Ever expanding their horizons, the folks at Spotted Peccary have brought in ethno-minded green isac from Norway. Cybershamanic soundstreams issue from groundrush, redefining the otherworldly essences of faraway places, encapsulating them in modern electronics. Twelve tracks add up to more than 50 minutes of worldly listening.
The plodding rhythmic thrum of a processed framedrum opens the disc as Groundrush (5:54) is joined by flutes, cellos, synths and more in exotic electronic expansions; jangling notes swirl above the intermingling neo-ethno instrumentation. Sweetly spooky atmospheres float behind Wasa, threaded with bassy blurts, mid-tempo beats of several varieties and just a dash of digital grunge to dirty it up a bit. Radio voices are submerged beneath Glue one's glimmering haze, where muffled flutations and sinuous e-bow hover above a bed of busy little e-beats.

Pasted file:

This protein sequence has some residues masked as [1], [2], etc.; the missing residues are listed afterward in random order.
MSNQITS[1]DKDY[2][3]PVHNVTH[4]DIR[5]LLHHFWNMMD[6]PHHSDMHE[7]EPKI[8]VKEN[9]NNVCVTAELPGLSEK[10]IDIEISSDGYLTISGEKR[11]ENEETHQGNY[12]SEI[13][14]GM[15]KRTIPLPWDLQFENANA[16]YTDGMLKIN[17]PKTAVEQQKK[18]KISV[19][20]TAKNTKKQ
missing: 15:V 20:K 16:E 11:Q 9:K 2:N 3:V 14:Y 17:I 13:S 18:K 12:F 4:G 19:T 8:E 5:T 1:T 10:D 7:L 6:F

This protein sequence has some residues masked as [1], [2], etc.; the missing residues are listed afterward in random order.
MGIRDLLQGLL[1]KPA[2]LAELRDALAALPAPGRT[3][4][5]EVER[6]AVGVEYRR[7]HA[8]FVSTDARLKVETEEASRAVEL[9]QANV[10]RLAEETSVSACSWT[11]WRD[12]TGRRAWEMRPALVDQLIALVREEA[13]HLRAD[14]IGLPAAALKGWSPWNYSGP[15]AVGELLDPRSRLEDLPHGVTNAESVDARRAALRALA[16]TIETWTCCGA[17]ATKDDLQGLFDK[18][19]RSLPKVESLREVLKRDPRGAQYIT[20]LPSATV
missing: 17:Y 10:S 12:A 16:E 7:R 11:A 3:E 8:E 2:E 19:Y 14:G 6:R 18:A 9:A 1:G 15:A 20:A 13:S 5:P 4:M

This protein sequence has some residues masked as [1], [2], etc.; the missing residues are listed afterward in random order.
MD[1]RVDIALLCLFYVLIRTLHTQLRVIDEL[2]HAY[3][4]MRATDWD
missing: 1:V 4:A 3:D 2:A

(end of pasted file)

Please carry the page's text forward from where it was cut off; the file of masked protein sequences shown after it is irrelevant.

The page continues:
A lazy evening under a glowing sunset is brought to mind by the flexible bass riffs and simmering strings of Red Guitar; warbling flutage and lightly pattering percussion stir the airwaves like a warm breeze. Documentary-style spoken samples are stirred (repeatedly) into the metallically twanging notes of Is there any doubt in your mind?. A dash of hip-hoppiness invigorates the cool, tranquil groove of Mifune; hear the crooning glow of the vocoloop, the luxuriant writhing of the e-bow, and the whatever-they-do of the dynacordian and waveberim.
The enticingly shapeless backdrop of Miner receives intermittent applications of slowly thudding drums and softly sparkling chimes. Backed by a grittily churning synthdrone, layers of lively ethnic beats clatter close the disc with Fleetwood (2:02)
With an arsenal of suitably hybridized instruments, andreas eriksen and morten lund forge soundworlds in Norway, but not of Norway... green isac's ancient and futuristic influences are melded (in fairly even proportions) into the smooth-though-rhythmic technotribal output of 8.3-ranked groundrush.